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On Ethanol

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How truly amazing to see Democrats and Republicans in Congress finally doing something right by allowing the $6 billion annual tax subsidy for the corn ethanol industry to expire. Also ending is the heavy tariff that was aimed at keeping cheaper and more eco-friendly sugar-cane-based Brazilian ethanol out of the country.

Is it too much to ask that Congress also end its mandate forcing refiners to blend up to 15 billion gallons a year of the corn ethanol into gasoline, increasing to 36 billion by 2022? Probably, but the official end of the subsidies and tariff is at least a start.

This newspaper has long been critical of Congress' unquestioning support for corn ethanol. It takes almost as much energy to create the stuff as the energy it provides as a fuel. Backers also peddle it as a lower-carbon alternative to fossil fuels, but studies have shown that when all factors are taken into consideration, including clearing new land to replace crops lost to ethanol production, ethanol actually generates more greenhouse gas.

Ethanol also boosted food prices when farmers, benefitting from the heavily subsidized nature of the industry, determined they could make more money by replacing food crops with corn for ethanol.

So why did these subsidies dating back to 1978 survive? Liberal lawmakers backed the subsidies because of the undeserved pro-environmental reputation of the biofuel, while conservatives from the large farming states backed it to keep farmers happy. A remarkable shift led Congress to adjourn without again expending the subsidies. Many Democrats now dismiss the 45 cents per gallon tax credit for oil companies to blend ethanol into gasoline as needless corporate welfare and many conservative Republicans see it as needlessly contributing to the deficit.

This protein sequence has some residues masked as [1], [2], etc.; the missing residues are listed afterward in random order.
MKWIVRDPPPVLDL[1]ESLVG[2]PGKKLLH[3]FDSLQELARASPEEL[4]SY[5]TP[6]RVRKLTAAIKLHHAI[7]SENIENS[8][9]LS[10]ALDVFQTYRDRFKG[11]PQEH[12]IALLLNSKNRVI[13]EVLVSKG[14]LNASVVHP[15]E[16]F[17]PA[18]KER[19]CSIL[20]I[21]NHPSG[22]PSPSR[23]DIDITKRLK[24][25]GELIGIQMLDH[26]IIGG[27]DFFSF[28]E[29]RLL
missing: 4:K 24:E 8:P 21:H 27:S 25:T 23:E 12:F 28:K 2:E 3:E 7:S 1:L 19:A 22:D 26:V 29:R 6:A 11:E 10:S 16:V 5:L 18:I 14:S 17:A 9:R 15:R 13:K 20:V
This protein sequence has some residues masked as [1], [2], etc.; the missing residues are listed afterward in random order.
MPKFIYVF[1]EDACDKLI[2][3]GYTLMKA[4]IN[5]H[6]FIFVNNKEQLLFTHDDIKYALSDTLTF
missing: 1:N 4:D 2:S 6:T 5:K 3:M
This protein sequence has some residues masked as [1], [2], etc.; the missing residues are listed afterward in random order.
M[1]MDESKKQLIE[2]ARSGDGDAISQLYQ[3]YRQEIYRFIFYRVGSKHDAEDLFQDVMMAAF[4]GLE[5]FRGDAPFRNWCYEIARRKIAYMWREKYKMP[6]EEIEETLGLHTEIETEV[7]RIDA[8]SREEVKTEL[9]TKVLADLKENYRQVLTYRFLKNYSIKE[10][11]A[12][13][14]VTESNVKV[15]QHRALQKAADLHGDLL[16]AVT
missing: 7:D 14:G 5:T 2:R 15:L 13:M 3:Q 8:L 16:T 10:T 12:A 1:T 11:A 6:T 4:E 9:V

But it only took inaction to let the subsidies expire at the end of 2011; it will take an affirmative vote to end the ethanol-blending mandate. Perhaps such political courage can be mustered after the November 2012 election.

While on the subject of subsidies, Congress should also end the numerous tax breaks the oil and natural gas industries receive, costing about $4 billion a year. President Obama has pushed to end those as well, but finds himself blocked by Republicans who raise false alarms about hurting fossil-fuel production. Big Oil doesn't need tax breaks to produce oil and make massive profits.

Congress should instead focus reasonable subsidies on encouraging the growth of emerging, renewable energy technologies, such as solar, wind power and geo-thermal heating. Those industries have great job-growth potential while helping the environment.

-- The Day of New London (Conn.), Jan. 12, 2012


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